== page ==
The charisma of disorder

The charisma of disorder

Jessa Crispin on unscience, white lab coats, and the line between things we know and things we can prove:

There are certain things we know, and certain things we can prove. Often the “know” category is presided over by the philosophers and the poets, the witches and the healers. The “proven” is the realm of the white lab coat. It can take centuries to go from “known” to “proven.” Louis Pasteur may have discovered penicillin, but mold has been used to treat infections since the time of the ancient Egyptians. Likewise, the idea of the unconscious — that there were drives completely out of our control, and out of our sphere of awareness, working as the engine behind our behavior — used to be a joke. Now it’s an accepted truth.

For instance:

Jonah Lehrer’s Times article about dreams did not come as an Earth-shocking revelation because it’s something we’ve all kind of known. No one is going to scientifically prove Jung’s theories about dreams, of course, because the theories are bonkers (I say with affection).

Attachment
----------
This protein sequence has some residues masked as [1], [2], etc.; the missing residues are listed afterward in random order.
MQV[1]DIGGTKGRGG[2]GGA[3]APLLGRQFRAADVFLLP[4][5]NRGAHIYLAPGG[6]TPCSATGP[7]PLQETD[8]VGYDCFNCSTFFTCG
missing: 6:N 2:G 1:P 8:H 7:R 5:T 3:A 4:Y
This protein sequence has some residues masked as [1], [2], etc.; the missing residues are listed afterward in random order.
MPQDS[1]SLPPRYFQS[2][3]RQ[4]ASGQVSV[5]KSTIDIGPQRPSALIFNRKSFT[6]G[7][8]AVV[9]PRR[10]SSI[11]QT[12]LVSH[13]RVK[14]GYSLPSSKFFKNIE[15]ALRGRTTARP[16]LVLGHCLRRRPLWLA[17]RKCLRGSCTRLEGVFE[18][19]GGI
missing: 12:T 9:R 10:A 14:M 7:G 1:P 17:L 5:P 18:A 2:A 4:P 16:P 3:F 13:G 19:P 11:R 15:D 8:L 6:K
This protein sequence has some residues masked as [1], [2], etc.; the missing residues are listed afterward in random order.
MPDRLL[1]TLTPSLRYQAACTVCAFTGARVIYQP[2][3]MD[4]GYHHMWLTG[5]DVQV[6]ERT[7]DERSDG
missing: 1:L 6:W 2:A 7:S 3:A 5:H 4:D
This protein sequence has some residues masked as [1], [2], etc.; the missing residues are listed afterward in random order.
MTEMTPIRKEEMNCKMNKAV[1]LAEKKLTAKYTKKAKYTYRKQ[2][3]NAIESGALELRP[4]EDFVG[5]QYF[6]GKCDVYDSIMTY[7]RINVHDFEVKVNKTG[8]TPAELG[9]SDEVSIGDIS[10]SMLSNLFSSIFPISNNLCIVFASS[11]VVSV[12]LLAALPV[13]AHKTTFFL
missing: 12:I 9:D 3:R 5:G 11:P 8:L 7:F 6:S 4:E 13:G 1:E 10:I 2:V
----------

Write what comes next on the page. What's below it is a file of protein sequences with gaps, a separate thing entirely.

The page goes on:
Moving from the “known” to the “proven” column can be a little messy. The point of finding proof is to shed light on the idea, and in the case of Freud’s realm, to bring order to the disordered. And yet there’s resistance. There’s a lot of charisma in the disorder.

Ranganathan, David Weinberger explains, expected librarians to have a spiritual bent, using intuition to categorize books. With intuition, he wrote, a person “sees beyond the phenomenal occurrences. He transcends space and time. He sees … the perfect harmony of everything.” As I just sorted through the complete disorder of my own personal library to retrieve that quotation, I know now there’s a certain charisma in my own system of disorder.